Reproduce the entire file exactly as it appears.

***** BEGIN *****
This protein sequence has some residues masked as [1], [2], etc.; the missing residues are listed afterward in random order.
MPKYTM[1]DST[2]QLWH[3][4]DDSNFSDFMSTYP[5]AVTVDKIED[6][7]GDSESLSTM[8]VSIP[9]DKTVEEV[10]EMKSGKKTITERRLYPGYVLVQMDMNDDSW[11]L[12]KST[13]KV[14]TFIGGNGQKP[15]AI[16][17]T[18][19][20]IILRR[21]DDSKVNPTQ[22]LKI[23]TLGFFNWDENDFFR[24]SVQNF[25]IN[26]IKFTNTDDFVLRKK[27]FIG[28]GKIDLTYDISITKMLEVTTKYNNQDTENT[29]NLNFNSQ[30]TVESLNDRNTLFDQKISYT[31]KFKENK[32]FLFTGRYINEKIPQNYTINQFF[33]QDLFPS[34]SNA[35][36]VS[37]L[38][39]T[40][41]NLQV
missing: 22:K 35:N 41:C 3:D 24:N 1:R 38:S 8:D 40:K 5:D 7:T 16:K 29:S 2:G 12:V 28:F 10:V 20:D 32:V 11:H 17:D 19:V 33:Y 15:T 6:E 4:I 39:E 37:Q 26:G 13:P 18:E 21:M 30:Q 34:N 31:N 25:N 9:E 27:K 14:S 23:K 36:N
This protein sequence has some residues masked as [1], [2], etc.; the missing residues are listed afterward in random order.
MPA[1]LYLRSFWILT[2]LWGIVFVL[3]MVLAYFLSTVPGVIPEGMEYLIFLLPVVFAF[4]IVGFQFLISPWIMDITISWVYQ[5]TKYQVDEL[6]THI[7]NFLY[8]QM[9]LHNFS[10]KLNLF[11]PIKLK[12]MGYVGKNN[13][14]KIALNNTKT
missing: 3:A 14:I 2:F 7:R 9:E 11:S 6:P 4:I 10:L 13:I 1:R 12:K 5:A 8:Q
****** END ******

This protein sequence has some residues masked as [1], [2], etc.; the missing residues are listed afterward in random order.
MPKYTM[1]DST[2]QLWH[3][4]DDSNFSDFMSTYP[5]AVTVDKIED[6][7]GDSESLSTM[8]VSIP[9]DKTVEEV[10]EMKSGKKTITERRLYPGYVLVQMDMNDDSW[11]L[12]KST[13]KV[14]TFIGGNGQKP[15]AI[16][17]T[18][19][20]IILRR[21]DDSKVNPTQ[22]LKI[23]TLGFFNWDENDFFR[24]SVQNF[25]IN[26]IKFTNTDDFVLRKK[27]FIG[28]GKIDLTYDISITKMLEVTTKYNNQDTENT[29]NLNFNSQ[30]TVESLNDRNTLFDQKISYT[31]KFKENK[32]FLFTGRYINEKIPQNYTINQFF[33]QDLFPS[34]SNA[35][36]VS[37]L[38][39]T[40][41]NLQV
missing: 22:K 35:N 41:C 3:D 24:N 1:R 38:S 8:D 40:K 5:D 7:T 16:K 29:S 2:G 12:V 28:F 10:V 20:D 32:V 11:H 17:D 19:V 33:Y 15:T 6:E 4:I 39:E 37:Q 26:G 13:P 18:E 21:M 30:Q 34:N 31:N 25:N 9:E 27:K 14:S 23:K 36:N
This protein sequence has some residues masked as [1], [2], etc.; the missing residues are listed afterward in random order.
MPA[1]LYLRSFWILT[2]LWGIVFVL[3]MVLAYFLSTVPGVIPEGMEYLIFLLPVVFAF[4]IVGFQFLISPWIMDITISWVYQ[5]TKYQVDEL[6]THI[7]NFLY[8]QM[9]LHNFS[10]KLNLF[11]PIKLK[12]MGYVGKNN[13][14]KIALNNTKT
missing: 3:A 14:I 2:F 7:R 9:E 11:S 6:P 4:I 10:L 13:I 1:R 12:K 5:A 8:Q